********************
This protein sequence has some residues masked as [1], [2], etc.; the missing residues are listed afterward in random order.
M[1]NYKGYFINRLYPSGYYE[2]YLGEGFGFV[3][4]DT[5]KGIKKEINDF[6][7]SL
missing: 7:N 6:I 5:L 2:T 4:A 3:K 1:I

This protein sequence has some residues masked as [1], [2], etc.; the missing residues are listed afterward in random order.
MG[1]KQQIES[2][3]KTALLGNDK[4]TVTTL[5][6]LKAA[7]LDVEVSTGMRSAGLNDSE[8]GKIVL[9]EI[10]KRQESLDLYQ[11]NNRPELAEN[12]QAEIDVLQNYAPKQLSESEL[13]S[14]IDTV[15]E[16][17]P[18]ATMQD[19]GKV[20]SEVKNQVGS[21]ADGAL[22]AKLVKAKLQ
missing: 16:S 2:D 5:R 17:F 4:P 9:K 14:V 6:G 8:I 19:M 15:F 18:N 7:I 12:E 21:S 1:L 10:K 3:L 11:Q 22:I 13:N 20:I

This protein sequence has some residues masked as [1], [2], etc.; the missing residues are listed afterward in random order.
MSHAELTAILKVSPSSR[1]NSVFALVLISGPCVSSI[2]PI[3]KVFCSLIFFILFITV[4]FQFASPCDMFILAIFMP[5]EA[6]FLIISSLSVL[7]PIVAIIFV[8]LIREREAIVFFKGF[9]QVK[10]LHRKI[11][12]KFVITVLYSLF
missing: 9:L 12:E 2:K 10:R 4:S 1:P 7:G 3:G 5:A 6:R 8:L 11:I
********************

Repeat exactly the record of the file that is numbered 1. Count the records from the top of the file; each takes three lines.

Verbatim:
This protein sequence has some residues masked as [1], [2], etc.; the missing residues are listed afterward in random order.
M[1]NYKGYFINRLYPSGYYE[2]YLGEGFGFV[3][4]DT[5]KGIKKEINDF[6][7]SL
missing: 7:N 6:I 5:L 2:T 4:A 3:K 1:I